Churachandpur district

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This article is about The District. For its eponymous headquarters, see Churachandpur(Songpi).
Churachandpur district
Lamka Territoty
Location of Churachandpur district in Manipur
Location of Churachandpur district in Manipur
Coordinates: 24°20′N 93°41′E / 24.333°N 93.683°E / 24.333; 93.683Coordinates: 24°20′N 93°41′E / 24.333°N 93.683°E / 24.333; 93.683
Country  India
State Manipur
District Churachandpur (Lamka)
Headquarters Churachandpur
Elevation 914.4 m (3,000.0 ft)
Population (2011)[1]
 • Total 271,274
 • Density 59/km2 (150/sq mi)
 • Link None
 • Others Thadou-Kuki(majority),Hmar, Zou, Vaiphei, Gangte, Simte, Thadou, Mizo, Kom and other tribal languages.
Time zone IST (UTC+5:30)
PIN 795128
Telephone code 3874
Sex ratio 969 females per 1000 males[1] /

Churachandpur (Pron:/ˌtʃʊɹətʃændɹəˈpʊə/) is the largest district in the Indian state of Manipur.

History Origin of Churachandpur on the bank of Tuitha (Khuga)[edit]

Churachandpur (CCPur), or Lamka, is the present administrative headquarter of the district that bears its name (Churachandpur District). Its location is the south-western corner of the Indian state of Manipur, and covers an area of 4570 km². It is the second-largest town of the state, after the state capital Imphal.

The district's terrain is mainly hilly, with narrow valleys that support wet rice cultivation. As the district headquarter, it is also a commercial center, and an important cultural hub for the highlanders living in the region. Originally, the name given by its inhabitants is Lamka. However, the Meiteis rename Lamka as "Churachandpur" from the post-World War II era in honor of their king Raja Churachand Singh. Lamka (CCPur) is called the "second town" of Manipur and remains the fastest growing habitation.[citation needed].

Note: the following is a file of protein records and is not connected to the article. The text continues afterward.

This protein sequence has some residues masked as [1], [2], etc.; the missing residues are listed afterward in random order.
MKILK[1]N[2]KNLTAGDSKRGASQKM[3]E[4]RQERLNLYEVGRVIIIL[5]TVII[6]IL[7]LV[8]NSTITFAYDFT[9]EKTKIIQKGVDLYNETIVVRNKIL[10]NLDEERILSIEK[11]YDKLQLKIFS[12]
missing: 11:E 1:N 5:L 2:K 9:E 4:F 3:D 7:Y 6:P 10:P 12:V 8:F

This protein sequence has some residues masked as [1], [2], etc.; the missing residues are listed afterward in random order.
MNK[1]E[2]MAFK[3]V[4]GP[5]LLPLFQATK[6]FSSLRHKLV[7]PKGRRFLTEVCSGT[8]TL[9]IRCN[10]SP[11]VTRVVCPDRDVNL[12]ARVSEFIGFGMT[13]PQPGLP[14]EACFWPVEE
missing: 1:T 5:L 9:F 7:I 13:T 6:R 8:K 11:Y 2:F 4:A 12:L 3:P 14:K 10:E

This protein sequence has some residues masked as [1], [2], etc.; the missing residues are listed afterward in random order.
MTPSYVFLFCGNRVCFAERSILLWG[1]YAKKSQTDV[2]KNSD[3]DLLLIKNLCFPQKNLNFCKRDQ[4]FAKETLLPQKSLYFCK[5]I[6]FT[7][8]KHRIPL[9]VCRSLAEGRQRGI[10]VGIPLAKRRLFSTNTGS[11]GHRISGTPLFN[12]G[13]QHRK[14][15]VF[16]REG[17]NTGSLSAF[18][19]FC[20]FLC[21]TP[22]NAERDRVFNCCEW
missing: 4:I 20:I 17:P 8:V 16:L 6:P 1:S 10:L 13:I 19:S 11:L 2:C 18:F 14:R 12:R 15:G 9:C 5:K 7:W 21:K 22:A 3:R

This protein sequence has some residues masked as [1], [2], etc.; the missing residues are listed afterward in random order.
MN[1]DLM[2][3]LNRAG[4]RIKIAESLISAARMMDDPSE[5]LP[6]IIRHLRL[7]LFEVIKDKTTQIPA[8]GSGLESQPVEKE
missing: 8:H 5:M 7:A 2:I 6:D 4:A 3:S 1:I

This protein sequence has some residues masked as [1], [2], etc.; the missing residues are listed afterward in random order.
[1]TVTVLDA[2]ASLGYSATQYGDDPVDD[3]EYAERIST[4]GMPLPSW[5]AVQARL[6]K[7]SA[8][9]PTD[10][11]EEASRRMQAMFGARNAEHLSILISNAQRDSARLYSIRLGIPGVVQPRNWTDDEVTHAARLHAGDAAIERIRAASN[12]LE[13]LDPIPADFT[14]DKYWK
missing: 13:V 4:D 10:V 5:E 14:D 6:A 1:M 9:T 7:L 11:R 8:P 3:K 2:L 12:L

The town's population is made up of a number of communities living together. They call themselves Zomis, Kukis, Mizos,Hmars, etc., although descended from the same ancestral root called "Zo". These communities mainly belong to the Tibeto-Burman family. A significant number of Meiteis and other plain communities also live in the town. Being from the same ancestry, each and every tribe can understand the different dialects which, evolution suggests, must have been derived from a now-lost, root language.

Reclaiming the marshlands of Churachandpur[edit]

Before World War II, the Churachandpur valley (or Lamka valley) was a tiny, mosquito-infested village on the west bank of the Tuitha river. The indigenous tribes traditionally survived on jhum or shifting cultivation on the hills surrounding the Churachandpur valley. They simply avoided the malaria-prone valley till the introduction of wet-rice cultivation sometime during the inter-war period.

Here the shift from jhum to paddy cultivation in the 1930s was a local agricultural revolution. For the first time, the availability of surplus food led to the birth of specialised services which sustain a tribal township here. With this division of labour emerged a new tribal middle class – merchants, shop-keepers, pharmacists, clerks, contractors, clergy, teachers and bankers, even civil servants – who populate it provincial town. Since then this little hamlet called Churachandpur continuously expand towards the west bank of the Tuitha (Khuga) river. Note that "Tuitha" literally means "good river" in Paite dialect. Henceforth, the river valley ceases to be the haunt of killer malaria, dreaded as a "malignant spirit" in the past. In recent years, urban sprawl put pressure on land, resulting in price hike. It led to the loss of agriculture land to housing sites to accommodate new urban settlers. This process will increase the town's dependence for food grain on outside supply.

Expansion into Songpi / Tuibuong[edit]

The post-War period witnessed the rapid growth of villages in Churachandpur, until it engulfed the entirety of Lamka. Lamka was originally a village separated from Suongpi, located 15 km north of Lamka. The western frontier of Lamka (Old Churachand) and the northern frontier of Suongpi had different origins until they recently merged. For a long time, Lamka village was regarded as more important than other villages.(See Chinkhopau 1995; Neihsial 1996).

The Northern and the Southern Frontiers[edit]